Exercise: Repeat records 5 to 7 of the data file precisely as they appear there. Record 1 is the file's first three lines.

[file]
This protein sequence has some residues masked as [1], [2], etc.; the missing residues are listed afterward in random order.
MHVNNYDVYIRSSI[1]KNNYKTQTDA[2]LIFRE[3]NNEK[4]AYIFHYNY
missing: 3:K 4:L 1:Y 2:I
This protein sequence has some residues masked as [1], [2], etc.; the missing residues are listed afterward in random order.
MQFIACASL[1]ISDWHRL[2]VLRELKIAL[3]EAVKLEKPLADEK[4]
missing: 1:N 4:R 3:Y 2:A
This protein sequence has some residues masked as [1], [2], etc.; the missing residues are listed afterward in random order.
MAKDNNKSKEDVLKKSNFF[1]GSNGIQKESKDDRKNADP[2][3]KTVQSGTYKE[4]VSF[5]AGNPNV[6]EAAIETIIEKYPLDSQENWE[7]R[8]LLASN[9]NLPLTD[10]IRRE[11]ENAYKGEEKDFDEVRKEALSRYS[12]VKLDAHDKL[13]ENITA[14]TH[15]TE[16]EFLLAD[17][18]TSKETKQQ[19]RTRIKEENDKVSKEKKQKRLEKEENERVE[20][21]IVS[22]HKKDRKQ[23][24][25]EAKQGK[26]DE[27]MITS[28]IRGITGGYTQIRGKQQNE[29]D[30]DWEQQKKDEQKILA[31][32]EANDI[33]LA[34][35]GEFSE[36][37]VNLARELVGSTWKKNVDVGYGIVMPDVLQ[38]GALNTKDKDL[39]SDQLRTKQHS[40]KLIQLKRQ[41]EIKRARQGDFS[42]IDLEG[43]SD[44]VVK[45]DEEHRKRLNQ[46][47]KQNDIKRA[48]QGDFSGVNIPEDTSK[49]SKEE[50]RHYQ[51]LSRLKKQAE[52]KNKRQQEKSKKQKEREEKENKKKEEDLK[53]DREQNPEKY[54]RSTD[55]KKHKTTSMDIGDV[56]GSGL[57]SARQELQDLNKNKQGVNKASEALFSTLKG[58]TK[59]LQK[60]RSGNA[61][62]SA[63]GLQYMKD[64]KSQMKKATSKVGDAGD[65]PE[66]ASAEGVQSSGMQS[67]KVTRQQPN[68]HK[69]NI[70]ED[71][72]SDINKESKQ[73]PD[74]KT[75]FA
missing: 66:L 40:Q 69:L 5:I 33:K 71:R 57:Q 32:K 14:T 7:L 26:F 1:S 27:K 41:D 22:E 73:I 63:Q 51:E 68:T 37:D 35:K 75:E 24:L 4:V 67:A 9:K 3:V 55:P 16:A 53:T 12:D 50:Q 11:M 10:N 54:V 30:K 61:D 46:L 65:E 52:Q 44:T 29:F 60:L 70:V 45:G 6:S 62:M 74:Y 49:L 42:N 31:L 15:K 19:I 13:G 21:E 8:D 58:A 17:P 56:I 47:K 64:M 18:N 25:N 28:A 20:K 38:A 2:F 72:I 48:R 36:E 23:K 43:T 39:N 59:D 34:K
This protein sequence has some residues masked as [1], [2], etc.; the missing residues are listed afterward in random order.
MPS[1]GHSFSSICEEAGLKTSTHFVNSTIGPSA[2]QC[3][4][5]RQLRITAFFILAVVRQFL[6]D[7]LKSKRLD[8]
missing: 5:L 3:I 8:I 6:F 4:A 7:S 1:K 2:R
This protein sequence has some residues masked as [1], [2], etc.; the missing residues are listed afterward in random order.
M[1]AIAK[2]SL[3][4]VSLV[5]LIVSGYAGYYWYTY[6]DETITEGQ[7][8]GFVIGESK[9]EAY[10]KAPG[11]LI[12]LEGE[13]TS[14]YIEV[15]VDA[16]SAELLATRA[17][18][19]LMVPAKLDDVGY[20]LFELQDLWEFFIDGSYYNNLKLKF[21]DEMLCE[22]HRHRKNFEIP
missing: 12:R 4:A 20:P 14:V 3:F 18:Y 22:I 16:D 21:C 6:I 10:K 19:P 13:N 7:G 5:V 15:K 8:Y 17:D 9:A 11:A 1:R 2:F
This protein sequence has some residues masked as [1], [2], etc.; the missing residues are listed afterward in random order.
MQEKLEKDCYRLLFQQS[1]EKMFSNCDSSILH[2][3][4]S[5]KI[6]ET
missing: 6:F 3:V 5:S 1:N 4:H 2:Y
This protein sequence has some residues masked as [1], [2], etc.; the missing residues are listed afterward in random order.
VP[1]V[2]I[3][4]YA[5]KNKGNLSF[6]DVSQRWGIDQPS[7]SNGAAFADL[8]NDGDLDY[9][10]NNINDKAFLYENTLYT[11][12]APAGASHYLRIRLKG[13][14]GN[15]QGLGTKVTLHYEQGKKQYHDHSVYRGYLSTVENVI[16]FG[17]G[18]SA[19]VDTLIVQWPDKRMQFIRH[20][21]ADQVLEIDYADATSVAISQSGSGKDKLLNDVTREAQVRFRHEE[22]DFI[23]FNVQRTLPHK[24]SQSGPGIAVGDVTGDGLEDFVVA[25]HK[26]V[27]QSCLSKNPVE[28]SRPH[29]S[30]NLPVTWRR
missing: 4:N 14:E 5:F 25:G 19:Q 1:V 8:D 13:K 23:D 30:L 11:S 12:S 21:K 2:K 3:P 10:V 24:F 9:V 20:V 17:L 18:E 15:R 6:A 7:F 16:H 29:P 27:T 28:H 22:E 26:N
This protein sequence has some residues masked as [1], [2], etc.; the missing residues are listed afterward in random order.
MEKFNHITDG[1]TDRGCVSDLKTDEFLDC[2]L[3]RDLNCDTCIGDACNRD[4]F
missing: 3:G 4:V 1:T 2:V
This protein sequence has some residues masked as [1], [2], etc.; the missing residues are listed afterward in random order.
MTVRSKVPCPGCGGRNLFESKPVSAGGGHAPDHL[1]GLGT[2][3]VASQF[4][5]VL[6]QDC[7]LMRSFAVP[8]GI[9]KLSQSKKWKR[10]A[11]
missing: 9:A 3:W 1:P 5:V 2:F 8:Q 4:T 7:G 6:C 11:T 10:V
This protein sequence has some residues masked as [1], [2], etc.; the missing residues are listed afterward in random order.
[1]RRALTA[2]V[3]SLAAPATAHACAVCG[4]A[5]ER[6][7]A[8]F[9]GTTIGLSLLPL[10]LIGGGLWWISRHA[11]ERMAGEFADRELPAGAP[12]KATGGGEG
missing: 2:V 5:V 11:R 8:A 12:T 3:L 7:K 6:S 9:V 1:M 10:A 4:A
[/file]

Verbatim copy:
This protein sequence has some residues masked as [1], [2], etc.; the missing residues are listed afterward in random order.
M[1]AIAK[2]SL[3][4]VSLV[5]LIVSGYAGYYWYTY[6]DETITEGQ[7][8]GFVIGESK[9]EAY[10]KAPG[11]LI[12]LEGE[13]TS[14]YIEV[15]VDA[16]SAELLATRA[17][18][19]LMVPAKLDDVGY[20]LFELQDLWEFFIDGSYYNNLKLKF[21]DEMLCE[22]HRHRKNFEIP
missing: 12:R 4:A 20:P 14:V 3:F 18:Y 22:I 16:D 21:C 6:I 10:K 19:P 13:N 7:G 5:V 15:K 8:Y 17:D 9:A 11:A 1:R 2:F
This protein sequence has some residues masked as [1], [2], etc.; the missing residues are listed afterward in random order.
MQEKLEKDCYRLLFQQS[1]EKMFSNCDSSILH[2][3][4]S[5]KI[6]ET
missing: 6:F 3:V 5:S 1:N 4:H 2:Y
This protein sequence has some residues masked as [1], [2], etc.; the missing residues are listed afterward in random order.
VP[1]V[2]I[3][4]YA[5]KNKGNLSF[6]DVSQRWGIDQPS[7]SNGAAFADL[8]NDGDLDY[9][10]NNINDKAFLYENTLYT[11][12]APAGASHYLRIRLKG[13][14]GN[15]QGLGTKVTLHYEQGKKQYHDHSVYRGYLSTVENVI[16]FG[17]G[18]SA[19]VDTLIVQWPDKRMQFIRH[20][21]ADQVLEIDYADATSVAISQSGSGKDKLLNDVTREAQVRFRHEE[22]DFI[23]FNVQRTLPHK[24]SQSGPGIAVGDVTGDGLEDFVVA[25]HK[26]V[27]QSCLSKNPVE[28]SRPH[29]S[30]NLPVTWRR
missing: 4:N 14:E 5:F 25:G 19:Q 1:V 8:D 13:K 23:D 30:L 11:S 12:S 21:K 2:K 3:P 10:V 24:F 9:V 20:V 17:L 18:E 15:R 6:A 7:F 16:H 29:P 27:T 28:H 22:E 26:N